©  Brian Moseley, Plymouth
Webpage created: March 16, 2016
Webpage updated: October 26, 2022

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Saltash Ferry Bridge number 4 at Saltash, with a Tamar barge passing up river.
From a postcard.

Saltash Ferry Bridge number 4 being loaded at Saltash Passage, Devonport.

Saltash Floating Bridge Number 4 was a steel one built by Messrs Willoughby Brothers Limited, of Plymouth, and she entered service during the afternoon of Wednesday December 30th 1891 amid great rejoicing.

She cost £2,200 and was two feet wider in the carriageway and about eleven feet longer from gate to gate than the previous vessel.  Engines and boilers were on one side; the other was a passenger cabin with stairs to a promenade deck above.  Designed by Mr A M Brumage CE RN, she was powered by two surface condensing engines of 12 nominal horse power with a similar power vertical cross-tube boiler of Siemen's mild steel, having a heating surface of 120 superficial feet to suit a working pressure of 70lbs and a water test of 140lbs to the square inch.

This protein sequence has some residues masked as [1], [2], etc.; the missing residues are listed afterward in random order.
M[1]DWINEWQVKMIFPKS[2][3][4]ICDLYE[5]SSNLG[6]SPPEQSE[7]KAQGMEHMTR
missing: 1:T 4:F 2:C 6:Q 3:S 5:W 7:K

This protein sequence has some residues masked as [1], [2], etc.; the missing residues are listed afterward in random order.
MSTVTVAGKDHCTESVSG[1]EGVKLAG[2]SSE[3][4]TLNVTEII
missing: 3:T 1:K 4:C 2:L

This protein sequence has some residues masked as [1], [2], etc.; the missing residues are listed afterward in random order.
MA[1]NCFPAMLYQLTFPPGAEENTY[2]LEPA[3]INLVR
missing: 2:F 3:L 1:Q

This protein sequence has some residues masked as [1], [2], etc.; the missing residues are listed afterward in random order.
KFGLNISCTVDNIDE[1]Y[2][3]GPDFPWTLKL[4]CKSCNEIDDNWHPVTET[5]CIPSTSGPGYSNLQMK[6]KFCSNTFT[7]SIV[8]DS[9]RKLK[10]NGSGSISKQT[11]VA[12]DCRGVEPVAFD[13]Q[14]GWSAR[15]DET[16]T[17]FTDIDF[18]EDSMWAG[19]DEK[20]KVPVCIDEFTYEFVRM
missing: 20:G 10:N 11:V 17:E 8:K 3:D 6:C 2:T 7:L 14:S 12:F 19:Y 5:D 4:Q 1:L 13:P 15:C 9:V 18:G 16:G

After only a few weeks she broke down and the old ferry, which had already been sold for scrap, was brought back.  

In 1895 she was temporarily withdrawn again to have a new boiler fitted by Messrs Biddles of Millbay Docks, Plymouth, the service being maintained by a barge lashed to a Reynold’s of Torpoint tug.

She was held in reserve when the next new Ferry arrived in 1911 and was finally disposed of in 1927 to Messrs Vick Brothers, of Plymouth..